LIVE REVIEW: Seaway, WSTR, The Gospel Youth, Fair Weather, Joiners, Southampton, 24/01/2017
A Tuesday night during Independent Venue week sees a sold out pop-punk show in Southampton’s infamous venue The Joiners. The quadruple threat of Fair Weather, The Gospel Youth, WSTR and Seaway make this look set to be a great night, especially with this being the first date of the tour.
We’re big fans of larger bands giving out local support slots on their tours and tonight Fair Weather were graced with the task of opening the show. The Southampton based pop-punk outfit epitomise everything we’d been hoping to see tonight; the typical pop-punk vocal style we love, crowd interaction, plus the chance for a crowd movement and finger pointing to rear its head. December by Neck Deep is one of THOSE songs that never fails to win a crowd over, so Fair Weather made a great move by covering it during their set.
The Gospel Youth have become one of the most talked about up and coming bands since their inception just over two years ago. With the room full to the brim for their set this Brighton outfit have something addictive about their sound, putting their heart and soul into their performance. Despite it being, at points, a little rough around the edges (the first date of the tour and all, we’ll let them off) new single The Miles We Are Apart sees loyal fans within the crowd try their hardest to get others involved. Having recently signed to Fearless/Velocity Records expect to see them playing a lot of live shows near you, alongside the release of their debut album Tired Eyes And Heavy Hearts Always Lose in the later half of the year.
WSTR are a band that we’ve have been hooked on since they first appeared on the scene. Quite simply WSTR are British pop-punk done right, and their Southampton set proved this. The wave of excitement following the recent release of their album Red, Green Or Inbetween is translated into a full blown, high energy set. Fair Weather (the insanely catchy and lyrically excellent track, not the local support) provided a night highlight as the crowd chanted “At the end of the day, my friends are dicks but I would never have it any other way” back in unison. It’s impossible not to have the best time during a WSTR set, as crowd members clamber up on stage throughout and everyone’s stresses and cares are left outside in misty, cold Southampton.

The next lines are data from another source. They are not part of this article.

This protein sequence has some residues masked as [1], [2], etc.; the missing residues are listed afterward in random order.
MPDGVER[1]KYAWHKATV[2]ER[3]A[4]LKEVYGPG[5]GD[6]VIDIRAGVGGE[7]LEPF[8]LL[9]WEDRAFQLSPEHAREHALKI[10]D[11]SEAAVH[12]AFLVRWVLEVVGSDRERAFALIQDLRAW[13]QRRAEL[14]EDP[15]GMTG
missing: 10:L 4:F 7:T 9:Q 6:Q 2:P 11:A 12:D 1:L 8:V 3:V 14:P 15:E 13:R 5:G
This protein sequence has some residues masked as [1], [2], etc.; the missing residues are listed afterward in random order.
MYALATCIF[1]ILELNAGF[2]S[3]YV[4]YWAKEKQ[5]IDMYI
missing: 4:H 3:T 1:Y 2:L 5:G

Canadian outfit Seaway, however, are the ones that many fans are here to see, with every last bit of movement space taken up it saw fans stood out near the bar just to get a glimpse of the action. The set includes tracks from the band’s 2015 release Colour Blind in 2015, played to an adoring, revved up crowd. After slots supporting Neck Deep and Knuckle Puck in the UK they were now headlining the venue they supported KP in last year, to their own rightfully gained and deserved following. Ryan Locke has vocals that could blow your mind from even just a second of listening, which makes them stand out in the hustling scene. Too often nowadays we see bands begin to lose love for their job, struggling to put effort into their performance, but Seaway play as if this is the most important show of their lives.
The high-octane set is infectious as the crowd once again reach towards the stage, getting up close to the band they love as a wave of crowd surfers float throughout. There’s a great sense of unity within the venue as Seaway’s relatable lyrics are sung back as gospel, proving that pop-punk both across the pond and in the UK is stronger than ever.
Written by: Nicola Craig
Photos by: Elliot McRae